If the manner of Stephen Ireland's departure - aligned to his popularity from his time at the club - helped illicit a great deal of sympathy, then his comments in this interview over the weekend did plenty to smash that goodwill. And then some.
"I don't think loyalty is much in anyone's mind at Manchester City, I felt like I would be next (to leave). A lot of players felt like that as well - the homegrown guys."
There is no doubt that as a statement this is true. Loyalty in modern day football is almost a laughable notion, but it does work both ways and both clubs and players are equally culpable of this. One thing that the increased amount of money in the game (and in particular the Premier League) has done is create a more transient feel to the make up squads.
It is extremely rare that squads are built and developed as both players and managers operate within far shorter parameters. A look at the top five in career appearances for the club suggest that this list is unlikely to be threatened. This does not diminish the attachment that players and fans feel, or lessen the effect that a trophy win or Champions League qualification will have.
Ireland was also critical of Mancini's managerial style:
"He doesn't really build relationships with players. He brought Patrick Viera in and when I spoke to him about his relationship (with Mancini), he said he doesn't really have one, and he's worked for him for years. I think that's the way he is."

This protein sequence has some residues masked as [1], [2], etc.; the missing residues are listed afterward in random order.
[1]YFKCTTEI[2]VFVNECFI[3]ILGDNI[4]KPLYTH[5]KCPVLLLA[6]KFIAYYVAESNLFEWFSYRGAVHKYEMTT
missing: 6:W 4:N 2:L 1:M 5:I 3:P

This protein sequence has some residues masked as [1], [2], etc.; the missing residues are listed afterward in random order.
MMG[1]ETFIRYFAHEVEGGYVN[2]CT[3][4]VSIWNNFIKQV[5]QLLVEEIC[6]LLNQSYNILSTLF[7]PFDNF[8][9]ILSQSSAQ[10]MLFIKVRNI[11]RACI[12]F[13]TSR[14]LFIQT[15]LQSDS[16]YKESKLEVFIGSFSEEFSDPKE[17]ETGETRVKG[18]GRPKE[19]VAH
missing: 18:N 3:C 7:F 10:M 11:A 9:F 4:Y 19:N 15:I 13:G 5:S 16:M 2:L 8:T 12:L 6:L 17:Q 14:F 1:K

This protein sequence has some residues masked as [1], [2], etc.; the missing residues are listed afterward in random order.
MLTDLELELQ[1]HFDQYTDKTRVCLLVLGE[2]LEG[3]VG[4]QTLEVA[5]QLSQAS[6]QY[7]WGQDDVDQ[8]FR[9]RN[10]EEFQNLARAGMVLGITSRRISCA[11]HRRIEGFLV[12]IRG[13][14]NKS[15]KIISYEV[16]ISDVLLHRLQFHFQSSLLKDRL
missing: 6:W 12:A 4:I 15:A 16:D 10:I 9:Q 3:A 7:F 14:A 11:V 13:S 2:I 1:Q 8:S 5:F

This, although aimed as a criticism, isn't (for me) necessarily one. Ireland may have thrived under a more 'hands on' approach under Sven-Goran Eriksson or Mark Hughes (although it is worth noting he was previously critical of the latter stages of Hughes's reign), but is Mancini's approach wrong? It may be fundamentally less 'British', but perhaps a more continental approach is needed. As Jack suggests, some of the players that were thought to be 'Hughes players' have flourished under Mancini and this may well indicate a lack of flexibility on Ireland's part rather than a flaw in Mancini's managerial style.
It is the comments Ireland aimed at the youngsters at the club (think a second rate Roy Keane diatribe) that have raised eyebrows more than anything else in the interview:
"Even the young lads (at Villa) are so polite. I'm actually quite shocked with that. At City they're not like that. They're coming in with £10,000 watches on their wrists and walking around as if they have played 200 Premier League games."
Many have pointed to Ireland's history of indiscretions and 'questionable taste' and it is a shame that comments that may have had a valid point to in terms of a critique of desire or hunger of some of the Academy players have been trivialised to the realms of 'bling'.
Much have been made of the comments, and reaction to his debut for Aston Villa has only served to heighten the criticism of him yet it should be remembered that the interview was conducted when transfer had been barely completed; emotions would have been raw and no doubt he would have been hurting from what was in truth a very public rejection of him by the club I have no doubt he saw himself spending his career at.